Ayas and colleagues (2006) reported on individuals with SCI who received at least 15 minutes of abdominal massage beginning at the cecum and extending along the length of the colon to the rectum during their regular bowel routine. Differences were found in the frequency of defecation and mean colonic transit time between phase I, when subjects participated in a standard bowel program in which they received a standard diet containing 15-20 g of fiber/day and underwent daily digital stimulation, and phase II, when the subjects continued to receive this standard care and had the addition of abdominal massage when attempting bowel evacuation. However, these differences were statistically insignificant, possibly due to a small and heterogeneous sample. In the study by Hu et al. (2013), manual therapy was applied to the intestine and along the colon. A statistically significant improvement was seen in the meantime of bowel movement as well as dosage of glycerine enema needed. The sample in this study was also very small but was homogenous. Further suitably powered studies are required in the SCI population to determine the effectiveness of abdominal massage as an intervention for neurogenic bowel dysfunction.
There is level 4 evidence (from one pre-post study; N=24) (Ayas et al. 2006) that abdominal massage is ineffective for treating the neurogenic bowel.
There is conflicting level 4 evidence (from one pre-post study; N=20) (Hu et al. 2013) that abdominal massage is effective in reducing bowel movement time as well as dosage of glycerine enemas.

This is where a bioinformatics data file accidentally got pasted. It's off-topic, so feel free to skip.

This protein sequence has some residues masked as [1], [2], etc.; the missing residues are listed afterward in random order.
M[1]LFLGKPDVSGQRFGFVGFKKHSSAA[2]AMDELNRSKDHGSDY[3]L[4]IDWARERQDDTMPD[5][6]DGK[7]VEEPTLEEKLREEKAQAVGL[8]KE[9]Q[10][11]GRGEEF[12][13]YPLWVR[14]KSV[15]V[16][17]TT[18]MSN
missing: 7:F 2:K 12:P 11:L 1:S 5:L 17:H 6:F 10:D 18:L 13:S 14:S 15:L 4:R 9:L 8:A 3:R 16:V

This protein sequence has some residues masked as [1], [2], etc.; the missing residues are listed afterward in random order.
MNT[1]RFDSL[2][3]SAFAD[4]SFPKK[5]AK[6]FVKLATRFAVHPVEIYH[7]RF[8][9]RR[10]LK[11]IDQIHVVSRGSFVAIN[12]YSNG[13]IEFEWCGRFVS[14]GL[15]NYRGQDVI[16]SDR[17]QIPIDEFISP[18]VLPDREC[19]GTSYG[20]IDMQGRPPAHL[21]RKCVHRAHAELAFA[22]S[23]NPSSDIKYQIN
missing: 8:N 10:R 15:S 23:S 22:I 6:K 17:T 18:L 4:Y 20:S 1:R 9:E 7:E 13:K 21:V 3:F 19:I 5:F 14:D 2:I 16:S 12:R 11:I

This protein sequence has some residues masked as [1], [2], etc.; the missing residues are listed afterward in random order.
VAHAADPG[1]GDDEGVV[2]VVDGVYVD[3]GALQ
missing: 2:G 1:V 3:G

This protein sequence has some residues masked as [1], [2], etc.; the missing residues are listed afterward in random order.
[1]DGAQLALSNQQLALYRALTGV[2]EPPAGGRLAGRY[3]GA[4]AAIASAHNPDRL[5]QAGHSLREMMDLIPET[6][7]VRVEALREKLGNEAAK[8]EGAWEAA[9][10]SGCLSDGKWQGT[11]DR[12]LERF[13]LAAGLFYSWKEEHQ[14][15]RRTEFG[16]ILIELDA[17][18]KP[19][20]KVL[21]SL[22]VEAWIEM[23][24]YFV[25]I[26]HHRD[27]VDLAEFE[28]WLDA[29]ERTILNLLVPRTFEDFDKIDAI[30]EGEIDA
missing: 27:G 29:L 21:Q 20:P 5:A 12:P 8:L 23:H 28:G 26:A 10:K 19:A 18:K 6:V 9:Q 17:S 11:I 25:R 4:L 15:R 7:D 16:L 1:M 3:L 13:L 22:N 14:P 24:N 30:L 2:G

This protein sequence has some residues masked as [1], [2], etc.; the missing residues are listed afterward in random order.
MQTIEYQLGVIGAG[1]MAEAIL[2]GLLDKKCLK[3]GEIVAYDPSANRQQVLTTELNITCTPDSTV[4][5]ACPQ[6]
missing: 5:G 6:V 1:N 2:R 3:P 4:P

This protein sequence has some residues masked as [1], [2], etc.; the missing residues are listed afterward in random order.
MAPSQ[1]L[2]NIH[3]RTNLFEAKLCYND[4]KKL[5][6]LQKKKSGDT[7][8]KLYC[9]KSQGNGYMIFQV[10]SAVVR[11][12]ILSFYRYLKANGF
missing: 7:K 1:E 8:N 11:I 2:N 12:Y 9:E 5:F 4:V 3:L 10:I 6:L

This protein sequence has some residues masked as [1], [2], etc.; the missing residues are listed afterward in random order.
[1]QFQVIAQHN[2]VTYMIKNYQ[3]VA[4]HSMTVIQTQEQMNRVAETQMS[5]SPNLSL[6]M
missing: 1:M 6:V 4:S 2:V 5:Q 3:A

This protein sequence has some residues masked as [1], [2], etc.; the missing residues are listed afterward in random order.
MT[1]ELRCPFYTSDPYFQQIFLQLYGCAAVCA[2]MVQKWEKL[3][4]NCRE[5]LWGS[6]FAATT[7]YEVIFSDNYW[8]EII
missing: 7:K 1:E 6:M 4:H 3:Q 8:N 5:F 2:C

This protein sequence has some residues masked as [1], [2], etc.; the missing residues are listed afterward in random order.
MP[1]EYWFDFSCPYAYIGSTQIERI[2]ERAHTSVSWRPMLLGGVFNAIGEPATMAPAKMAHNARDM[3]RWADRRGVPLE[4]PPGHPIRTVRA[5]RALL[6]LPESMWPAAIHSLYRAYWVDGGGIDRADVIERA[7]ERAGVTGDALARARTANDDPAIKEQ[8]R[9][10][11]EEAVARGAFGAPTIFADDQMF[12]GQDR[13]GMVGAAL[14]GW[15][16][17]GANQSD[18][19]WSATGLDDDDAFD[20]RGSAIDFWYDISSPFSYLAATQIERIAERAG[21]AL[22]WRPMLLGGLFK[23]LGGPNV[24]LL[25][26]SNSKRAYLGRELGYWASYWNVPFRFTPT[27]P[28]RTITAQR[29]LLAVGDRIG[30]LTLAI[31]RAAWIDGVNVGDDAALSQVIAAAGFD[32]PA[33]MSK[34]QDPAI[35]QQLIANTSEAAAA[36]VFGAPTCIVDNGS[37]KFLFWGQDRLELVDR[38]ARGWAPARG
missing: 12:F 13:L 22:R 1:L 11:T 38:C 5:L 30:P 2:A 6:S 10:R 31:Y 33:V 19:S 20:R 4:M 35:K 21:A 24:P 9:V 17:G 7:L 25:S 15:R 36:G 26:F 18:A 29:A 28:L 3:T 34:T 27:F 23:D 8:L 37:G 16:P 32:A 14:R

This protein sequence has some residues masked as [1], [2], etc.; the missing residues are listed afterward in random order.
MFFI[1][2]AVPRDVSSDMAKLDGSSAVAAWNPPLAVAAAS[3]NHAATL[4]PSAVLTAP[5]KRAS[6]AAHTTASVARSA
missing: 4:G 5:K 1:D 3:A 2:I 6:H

Total Sample Size
|Hu et al., 2013;
|Population: Thoracic SCI (13M, 7F); Mean (SD) age: 39.70 (5.25) yrs.
Treatment: Abominal massage was applied to the surface of the abdomen along the small intestine, the ascending, transverse, descending and sigmoid colon, for 60 sessions during the bowel routine (5 times/wk for 12 wks).
Outcome Measures: Bowel time, dosage of glycerine enema.
|Ayas et al., 2006; Turkey
|Population: Age: mean 39.8yrs, range 33.1-46.6yrs; Level of injury: C4-L3, 10 participants with supraconal lesions, 14 with caudal/conal lesions; 15 with complete SCI and 9 with incomplete SCI; FIM score: mean 76.3, range 68.9-83.7; Duration of injury: mean 136.5 days, range 70.1-203
Treatment: Addition of abdominal massage beginning at the cecum and extending along the length of the colon to the rectum (phase II) to a standard bowel program (phase I)
Outcome Measures: Colonic transit times, frequency of defecation
|Janssen et al., 2014; The Netherlands
|Population: N=21 (18M, 3F) with cervical SCI (N=15 completed study)
Mean (SD, range) age 56.5 (11, 38-79) years
Mean (SD) time since injury 221 (146) months
13 tetraplegia, 8 paraplegia
8 complete, 13 incomplete
Treatment: Daily electromechanical abdominal massage for 20min for 10 weeks
Outcome Measures: Questionnaire on defecation, side effects, and user satisfaction.